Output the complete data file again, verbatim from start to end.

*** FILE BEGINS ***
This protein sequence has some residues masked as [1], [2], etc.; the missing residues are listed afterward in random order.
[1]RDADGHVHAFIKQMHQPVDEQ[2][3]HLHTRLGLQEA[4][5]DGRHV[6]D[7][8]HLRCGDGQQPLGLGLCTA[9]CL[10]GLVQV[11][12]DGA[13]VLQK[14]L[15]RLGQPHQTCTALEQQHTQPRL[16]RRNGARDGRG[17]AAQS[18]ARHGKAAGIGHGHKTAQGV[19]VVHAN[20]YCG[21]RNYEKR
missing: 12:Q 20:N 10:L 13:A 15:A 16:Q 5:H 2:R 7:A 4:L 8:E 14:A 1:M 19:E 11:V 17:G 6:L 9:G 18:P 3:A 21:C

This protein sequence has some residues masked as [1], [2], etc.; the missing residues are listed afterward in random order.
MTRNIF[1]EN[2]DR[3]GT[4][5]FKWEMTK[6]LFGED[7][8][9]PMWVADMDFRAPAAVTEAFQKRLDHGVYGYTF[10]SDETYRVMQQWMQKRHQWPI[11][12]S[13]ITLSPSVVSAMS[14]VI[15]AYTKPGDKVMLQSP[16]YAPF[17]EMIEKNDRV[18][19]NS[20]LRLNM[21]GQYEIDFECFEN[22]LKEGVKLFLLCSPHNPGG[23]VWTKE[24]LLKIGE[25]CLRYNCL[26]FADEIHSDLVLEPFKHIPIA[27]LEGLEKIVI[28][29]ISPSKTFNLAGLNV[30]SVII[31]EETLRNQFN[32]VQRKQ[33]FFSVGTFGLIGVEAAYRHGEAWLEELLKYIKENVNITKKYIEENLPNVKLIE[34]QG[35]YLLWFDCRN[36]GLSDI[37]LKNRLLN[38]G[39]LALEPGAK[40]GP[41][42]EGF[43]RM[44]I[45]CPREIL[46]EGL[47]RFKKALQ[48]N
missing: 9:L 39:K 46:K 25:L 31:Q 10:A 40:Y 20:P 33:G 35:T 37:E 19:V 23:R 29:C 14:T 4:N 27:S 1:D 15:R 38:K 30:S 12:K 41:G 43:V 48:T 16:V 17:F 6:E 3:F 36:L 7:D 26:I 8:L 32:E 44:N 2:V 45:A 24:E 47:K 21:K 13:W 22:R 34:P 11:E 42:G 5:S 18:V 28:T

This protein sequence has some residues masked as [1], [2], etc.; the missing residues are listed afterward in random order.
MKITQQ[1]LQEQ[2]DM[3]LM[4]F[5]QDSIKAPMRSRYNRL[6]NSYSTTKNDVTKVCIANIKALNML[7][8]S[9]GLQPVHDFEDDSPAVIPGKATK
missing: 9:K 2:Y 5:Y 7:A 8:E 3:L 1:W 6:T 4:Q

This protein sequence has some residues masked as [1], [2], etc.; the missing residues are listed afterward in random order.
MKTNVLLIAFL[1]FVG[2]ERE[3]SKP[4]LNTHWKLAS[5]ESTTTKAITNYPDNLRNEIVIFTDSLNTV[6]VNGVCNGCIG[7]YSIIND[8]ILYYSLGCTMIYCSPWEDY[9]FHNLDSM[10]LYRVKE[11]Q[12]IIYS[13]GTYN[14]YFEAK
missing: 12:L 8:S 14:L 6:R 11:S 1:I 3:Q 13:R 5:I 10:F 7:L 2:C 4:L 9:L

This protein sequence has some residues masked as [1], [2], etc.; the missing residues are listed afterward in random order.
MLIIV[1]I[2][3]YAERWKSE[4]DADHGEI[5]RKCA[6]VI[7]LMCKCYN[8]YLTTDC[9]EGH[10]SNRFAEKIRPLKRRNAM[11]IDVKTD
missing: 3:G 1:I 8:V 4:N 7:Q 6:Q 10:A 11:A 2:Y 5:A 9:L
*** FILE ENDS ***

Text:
This protein sequence has some residues masked as [1], [2], etc.; the missing residues are listed afterward in random order.
[1]RDADGHVHAFIKQMHQPVDEQ[2][3]HLHTRLGLQEA[4][5]DGRHV[6]D[7][8]HLRCGDGQQPLGLGLCTA[9]CL[10]GLVQV[11][12]DGA[13]VLQK[14]L[15]RLGQPHQTCTALEQQHTQPRL[16]RRNGARDGRG[17]AAQS[18]ARHGKAAGIGHGHKTAQGV[19]VVHAN[20]YCG[21]RNYEKR
missing: 12:Q 20:N 10:L 13:A 15:A 16:Q 5:H 2:R 7:A 4:L 8:E 14:A 1:M 19:E 11:V 17:G 6:L 9:G 18:P 3:A 21:C

This protein sequence has some residues masked as [1], [2], etc.; the missing residues are listed afterward in random order.
MTRNIF[1]EN[2]DR[3]GT[4][5]FKWEMTK[6]LFGED[7][8][9]PMWVADMDFRAPAAVTEAFQKRLDHGVYGYTF[10]SDETYRVMQQWMQKRHQWPI[11][12]S[13]ITLSPSVVSAMS[14]VI[15]AYTKPGDKVMLQSP[16]YAPF[17]EMIEKNDRV[18][19]NS[20]LRLNM[21]GQYEIDFECFEN[22]LKEGVKLFLLCSPHNPGG[23]VWTKE[24]LLKIGE[25]CLRYNCL[26]FADEIHSDLVLEPFKHIPIA[27]LEGLEKIVI[28][29]ISPSKTFNLAGLNV[30]SVII[31]EETLRNQFN[32]VQRKQ[33]FFSVGTFGLIGVEAAYRHGEAWLEELLKYIKENVNITKKYIEENLPNVKLIE[34]QG[35]YLLWFDCRN[36]GLSDI[37]LKNRLLN[38]G[39]LALEPGAK[40]GP[41][42]EGF[43]RM[44]I[45]CPREIL[46]EGL[47]RFKKALQ[48]N
missing: 9:L 39:K 46:K 25:L 31:Q 10:A 40:Y 20:P 33:G 35:T 37:E 19:V 23:R 29:C 14:T 4:N 27:S 1:D 15:R 38:K 30:S 12:K 41:G 43:V 48:T 16:V 17:F 6:E 3:F 36:L 7:D 26:I 8:L 32:E 44:N 2:V 45:A 24:E 47:K 21:K 13:W 22:R 34:P 11:E 42:G 5:S 18:V 28:T

This protein sequence has some residues masked as [1], [2], etc.; the missing residues are listed afterward in random order.
MKITQQ[1]LQEQ[2]DM[3]LM[4]F[5]QDSIKAPMRSRYNRL[6]NSYSTTKNDVTKVCIANIKALNML[7][8]S[9]GLQPVHDFEDDSPAVIPGKATK
missing: 9:K 2:Y 5:Y 7:A 8:E 3:L 1:W 6:T 4:Q

This protein sequence has some residues masked as [1], [2], etc.; the missing residues are listed afterward in random order.
MKTNVLLIAFL[1]FVG[2]ERE[3]SKP[4]LNTHWKLAS[5]ESTTTKAITNYPDNLRNEIVIFTDSLNTV[6]VNGVCNGCIG[7]YSIIND[8]ILYYSLGCTMIYCSPWEDY[9]FHNLDSM[10]LYRVKE[11]Q[12]IIYS[13]GTYN[14]YFEAK
missing: 12:L 8:S 14:L 6:R 11:S 1:I 3:Q 13:R 5:I 10:F 7:L 2:C 4:L 9:L

This protein sequence has some residues masked as [1], [2], etc.; the missing residues are listed afterward in random order.
MLIIV[1]I[2][3]YAERWKSE[4]DADHGEI[5]RKCA[6]VI[7]LMCKCYN[8]YLTTDC[9]EGH[10]SNRFAEKIRPLKRRNAM[11]IDVKTD
missing: 3:G 1:I 8:V 4:N 7:Q 6:Q 10:A 11:A 2:Y 5:A 9:L